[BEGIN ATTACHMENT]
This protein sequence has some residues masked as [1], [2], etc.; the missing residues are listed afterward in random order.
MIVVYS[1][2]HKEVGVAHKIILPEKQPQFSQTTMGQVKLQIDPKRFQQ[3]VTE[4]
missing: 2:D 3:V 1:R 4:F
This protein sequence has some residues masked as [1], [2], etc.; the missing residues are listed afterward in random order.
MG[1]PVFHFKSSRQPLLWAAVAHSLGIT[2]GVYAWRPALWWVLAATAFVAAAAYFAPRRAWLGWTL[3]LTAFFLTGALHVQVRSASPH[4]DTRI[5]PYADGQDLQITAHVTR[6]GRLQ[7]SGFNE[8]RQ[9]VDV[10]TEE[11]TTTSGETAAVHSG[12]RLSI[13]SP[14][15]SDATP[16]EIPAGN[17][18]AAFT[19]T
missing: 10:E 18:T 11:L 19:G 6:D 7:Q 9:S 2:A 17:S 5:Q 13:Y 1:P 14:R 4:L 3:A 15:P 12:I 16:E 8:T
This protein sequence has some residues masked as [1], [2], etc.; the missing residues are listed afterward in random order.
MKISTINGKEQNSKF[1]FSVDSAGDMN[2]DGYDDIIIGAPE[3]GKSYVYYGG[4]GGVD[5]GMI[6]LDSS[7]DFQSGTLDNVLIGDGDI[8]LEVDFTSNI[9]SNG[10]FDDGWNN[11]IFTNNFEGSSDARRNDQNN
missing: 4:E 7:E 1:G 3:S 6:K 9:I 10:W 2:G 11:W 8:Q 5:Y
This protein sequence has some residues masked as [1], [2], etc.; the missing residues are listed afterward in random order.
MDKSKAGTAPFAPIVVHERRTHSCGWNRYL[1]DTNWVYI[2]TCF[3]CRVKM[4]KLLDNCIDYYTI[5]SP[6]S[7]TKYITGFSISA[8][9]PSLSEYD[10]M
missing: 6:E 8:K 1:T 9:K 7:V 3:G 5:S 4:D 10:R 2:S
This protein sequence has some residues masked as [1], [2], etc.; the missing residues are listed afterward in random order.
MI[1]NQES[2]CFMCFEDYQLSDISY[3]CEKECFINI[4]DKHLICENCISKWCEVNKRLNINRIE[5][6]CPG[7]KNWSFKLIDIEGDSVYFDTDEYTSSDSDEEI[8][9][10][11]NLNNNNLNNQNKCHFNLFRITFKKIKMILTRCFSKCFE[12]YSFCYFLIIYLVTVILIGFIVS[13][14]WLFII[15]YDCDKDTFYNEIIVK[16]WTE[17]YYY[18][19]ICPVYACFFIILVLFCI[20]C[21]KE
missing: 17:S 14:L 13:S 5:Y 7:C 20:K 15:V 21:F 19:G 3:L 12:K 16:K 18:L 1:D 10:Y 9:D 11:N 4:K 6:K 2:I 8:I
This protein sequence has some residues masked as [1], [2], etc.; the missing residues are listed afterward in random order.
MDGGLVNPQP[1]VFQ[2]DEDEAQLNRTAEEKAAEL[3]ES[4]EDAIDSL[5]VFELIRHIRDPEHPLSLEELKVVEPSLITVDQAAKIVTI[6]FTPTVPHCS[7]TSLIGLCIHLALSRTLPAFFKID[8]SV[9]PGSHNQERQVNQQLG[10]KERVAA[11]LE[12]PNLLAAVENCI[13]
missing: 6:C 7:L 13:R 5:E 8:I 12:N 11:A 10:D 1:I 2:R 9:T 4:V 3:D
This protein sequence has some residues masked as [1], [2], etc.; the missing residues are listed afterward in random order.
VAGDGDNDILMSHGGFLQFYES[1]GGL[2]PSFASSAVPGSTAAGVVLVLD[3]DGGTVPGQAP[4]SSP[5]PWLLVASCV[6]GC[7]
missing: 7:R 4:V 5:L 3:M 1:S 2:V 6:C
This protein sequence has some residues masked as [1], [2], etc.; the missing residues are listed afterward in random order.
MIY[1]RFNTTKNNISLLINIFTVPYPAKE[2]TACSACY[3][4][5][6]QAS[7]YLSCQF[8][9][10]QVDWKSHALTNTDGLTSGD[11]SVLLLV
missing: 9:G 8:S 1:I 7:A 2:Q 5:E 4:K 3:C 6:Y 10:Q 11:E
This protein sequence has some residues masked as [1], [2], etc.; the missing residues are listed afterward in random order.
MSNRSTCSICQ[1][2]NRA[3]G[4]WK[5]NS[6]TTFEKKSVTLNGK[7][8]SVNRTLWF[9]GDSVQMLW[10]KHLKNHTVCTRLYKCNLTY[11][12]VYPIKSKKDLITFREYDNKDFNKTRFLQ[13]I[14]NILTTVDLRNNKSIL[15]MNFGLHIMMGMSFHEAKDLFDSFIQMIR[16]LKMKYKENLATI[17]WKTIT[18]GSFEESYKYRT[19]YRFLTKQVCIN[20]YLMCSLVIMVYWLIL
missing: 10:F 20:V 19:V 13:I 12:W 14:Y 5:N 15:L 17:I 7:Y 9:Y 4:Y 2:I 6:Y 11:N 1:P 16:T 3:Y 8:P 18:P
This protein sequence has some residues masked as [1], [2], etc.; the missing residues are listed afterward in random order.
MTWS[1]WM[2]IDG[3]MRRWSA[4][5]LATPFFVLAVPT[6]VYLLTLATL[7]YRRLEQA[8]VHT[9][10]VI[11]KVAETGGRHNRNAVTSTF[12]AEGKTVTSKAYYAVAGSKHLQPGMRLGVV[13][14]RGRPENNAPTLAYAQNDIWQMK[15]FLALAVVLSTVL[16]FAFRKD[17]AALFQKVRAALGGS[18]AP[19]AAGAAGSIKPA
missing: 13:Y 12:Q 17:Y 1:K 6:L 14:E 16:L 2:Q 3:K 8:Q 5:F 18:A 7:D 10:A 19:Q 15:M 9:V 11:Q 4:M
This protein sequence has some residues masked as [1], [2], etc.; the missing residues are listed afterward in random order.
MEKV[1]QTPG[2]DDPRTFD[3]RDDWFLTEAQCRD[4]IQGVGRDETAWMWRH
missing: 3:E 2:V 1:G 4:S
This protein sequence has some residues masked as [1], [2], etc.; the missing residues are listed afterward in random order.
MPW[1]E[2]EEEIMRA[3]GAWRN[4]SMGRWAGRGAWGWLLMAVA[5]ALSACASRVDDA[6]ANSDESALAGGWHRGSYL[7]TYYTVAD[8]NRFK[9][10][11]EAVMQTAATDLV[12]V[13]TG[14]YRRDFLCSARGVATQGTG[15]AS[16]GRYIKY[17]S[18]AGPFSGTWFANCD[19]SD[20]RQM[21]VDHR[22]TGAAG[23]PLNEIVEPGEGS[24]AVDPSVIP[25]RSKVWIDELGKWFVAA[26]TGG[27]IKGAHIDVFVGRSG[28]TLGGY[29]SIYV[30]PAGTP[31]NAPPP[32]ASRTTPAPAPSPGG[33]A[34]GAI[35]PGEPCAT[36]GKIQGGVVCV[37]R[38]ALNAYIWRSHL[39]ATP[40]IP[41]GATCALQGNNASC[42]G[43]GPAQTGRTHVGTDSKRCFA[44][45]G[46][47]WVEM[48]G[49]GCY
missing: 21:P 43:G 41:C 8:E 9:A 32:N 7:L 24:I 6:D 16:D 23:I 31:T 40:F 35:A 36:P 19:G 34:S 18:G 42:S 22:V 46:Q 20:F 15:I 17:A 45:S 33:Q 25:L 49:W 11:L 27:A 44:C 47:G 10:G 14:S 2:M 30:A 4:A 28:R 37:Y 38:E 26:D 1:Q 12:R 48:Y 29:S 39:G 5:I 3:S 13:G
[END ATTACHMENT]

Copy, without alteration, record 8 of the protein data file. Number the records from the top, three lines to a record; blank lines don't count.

This protein sequence has some residues masked as [1], [2], etc.; the missing residues are listed afterward in random order.
MIY[1]RFNTTKNNISLLINIFTVPYPAKE[2]TACSACY[3][4][5][6]QAS[7]YLSCQF[8][9][10]QVDWKSHALTNTDGLTSGD[11]SVLLLV
missing: 9:G 8:S 1:I 7:A 2:Q 5:E 4:K 3:C 6:Y 10:Q 11:E